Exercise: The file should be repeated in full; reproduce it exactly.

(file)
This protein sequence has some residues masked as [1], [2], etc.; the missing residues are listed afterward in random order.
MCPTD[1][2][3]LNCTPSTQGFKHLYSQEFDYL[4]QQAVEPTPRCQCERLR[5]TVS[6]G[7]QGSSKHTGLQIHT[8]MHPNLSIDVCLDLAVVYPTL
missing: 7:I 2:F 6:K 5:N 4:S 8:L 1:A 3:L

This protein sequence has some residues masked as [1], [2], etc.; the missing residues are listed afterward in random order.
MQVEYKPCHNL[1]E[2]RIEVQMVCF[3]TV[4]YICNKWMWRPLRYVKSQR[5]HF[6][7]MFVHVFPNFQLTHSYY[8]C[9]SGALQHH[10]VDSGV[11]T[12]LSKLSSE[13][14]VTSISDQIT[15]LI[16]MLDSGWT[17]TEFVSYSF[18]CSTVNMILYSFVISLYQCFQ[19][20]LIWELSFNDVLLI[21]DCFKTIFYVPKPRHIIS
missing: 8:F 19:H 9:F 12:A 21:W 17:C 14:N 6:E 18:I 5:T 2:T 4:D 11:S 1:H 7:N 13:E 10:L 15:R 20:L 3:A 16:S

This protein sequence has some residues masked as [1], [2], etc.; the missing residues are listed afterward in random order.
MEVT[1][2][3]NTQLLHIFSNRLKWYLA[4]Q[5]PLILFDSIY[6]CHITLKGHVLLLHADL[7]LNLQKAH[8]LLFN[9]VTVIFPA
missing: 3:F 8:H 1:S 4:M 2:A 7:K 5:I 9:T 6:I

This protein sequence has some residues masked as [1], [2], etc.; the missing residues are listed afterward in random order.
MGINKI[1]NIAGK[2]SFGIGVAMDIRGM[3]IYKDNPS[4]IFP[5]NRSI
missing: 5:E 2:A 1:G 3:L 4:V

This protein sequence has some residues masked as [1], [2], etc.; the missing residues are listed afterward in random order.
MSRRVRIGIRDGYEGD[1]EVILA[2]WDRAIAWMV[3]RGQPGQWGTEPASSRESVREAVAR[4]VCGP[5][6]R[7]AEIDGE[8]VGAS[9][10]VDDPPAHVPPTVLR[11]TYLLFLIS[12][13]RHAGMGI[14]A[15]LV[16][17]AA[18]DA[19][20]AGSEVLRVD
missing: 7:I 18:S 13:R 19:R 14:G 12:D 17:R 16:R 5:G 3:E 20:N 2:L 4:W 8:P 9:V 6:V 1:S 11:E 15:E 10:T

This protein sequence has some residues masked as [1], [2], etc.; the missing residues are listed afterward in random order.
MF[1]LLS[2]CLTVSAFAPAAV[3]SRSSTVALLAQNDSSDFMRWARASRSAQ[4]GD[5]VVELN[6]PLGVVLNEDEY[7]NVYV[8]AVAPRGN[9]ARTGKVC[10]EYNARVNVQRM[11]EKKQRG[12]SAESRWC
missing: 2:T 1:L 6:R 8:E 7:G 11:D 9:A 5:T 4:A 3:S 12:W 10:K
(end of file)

This protein sequence has some residues masked as [1], [2], etc.; the missing residues are listed afterward in random order.
MCPTD[1][2][3]LNCTPSTQGFKHLYSQEFDYL[4]QQAVEPTPRCQCERLR[5]TVS[6]G[7]QGSSKHTGLQIHT[8]MHPNLSIDVCLDLAVVYPTL
missing: 7:I 2:F 6:K 5:N 4:S 8:L 1:A 3:L

This protein sequence has some residues masked as [1], [2], etc.; the missing residues are listed afterward in random order.
MQVEYKPCHNL[1]E[2]RIEVQMVCF[3]TV[4]YICNKWMWRPLRYVKSQR[5]HF[6][7]MFVHVFPNFQLTHSYY[8]C[9]SGALQHH[10]VDSGV[11]T[12]LSKLSSE[13][14]VTSISDQIT[15]LI[16]MLDSGWT[17]TEFVSYSF[18]CSTVNMILYSFVISLYQCFQ[19][20]LIWELSFNDVLLI[21]DCFKTIFYVPKPRHIIS
missing: 8:F 19:H 9:F 12:A 21:W 17:C 14:N 6:E 18:I 5:T 2:T 4:D 11:S 1:H 7:N 13:E 10:L 15:R 20:L 3:A 16:S

This protein sequence has some residues masked as [1], [2], etc.; the missing residues are listed afterward in random order.
MEVT[1][2][3]NTQLLHIFSNRLKWYLA[4]Q[5]PLILFDSIY[6]CHITLKGHVLLLHADL[7]LNLQKAH[8]LLFN[9]VTVIFPA
missing: 3:F 8:H 1:S 4:M 2:A 7:K 5:I 9:T 6:I

This protein sequence has some residues masked as [1], [2], etc.; the missing residues are listed afterward in random order.
MGINKI[1]NIAGK[2]SFGIGVAMDIRGM[3]IYKDNPS[4]IFP[5]NRSI
missing: 5:E 2:A 1:G 3:L 4:V

This protein sequence has some residues masked as [1], [2], etc.; the missing residues are listed afterward in random order.
MSRRVRIGIRDGYEGD[1]EVILA[2]WDRAIAWMV[3]RGQPGQWGTEPASSRESVREAVAR[4]VCGP[5][6]R[7]AEIDGE[8]VGAS[9][10]VDDPPAHVPPTVLR[11]TYLLFLIS[12][13]RHAGMGI[14]A[15]LV[16][17]AA[18]DA[19][20]AGSEVLRVD
missing: 7:I 18:S 13:R 19:R 14:G 12:D 17:R 16:R 5:G 3:E 20:N 2:L 4:W 8:P 9:V 6:V 1:S 11:E 15:E 10:T

This protein sequence has some residues masked as [1], [2], etc.; the missing residues are listed afterward in random order.
MF[1]LLS[2]CLTVSAFAPAAV[3]SRSSTVALLAQNDSSDFMRWARASRSAQ[4]GD[5]VVELN[6]PLGVVLNEDEY[7]NVYV[8]AVAPRGN[9]ARTGKVC[10]EYNARVNVQRM[11]EKKQRG[12]SAESRWC
missing: 2:T 1:L 6:R 8:E 7:G 11:D 9:A 5:T 4:A 3:S 12:W 10:K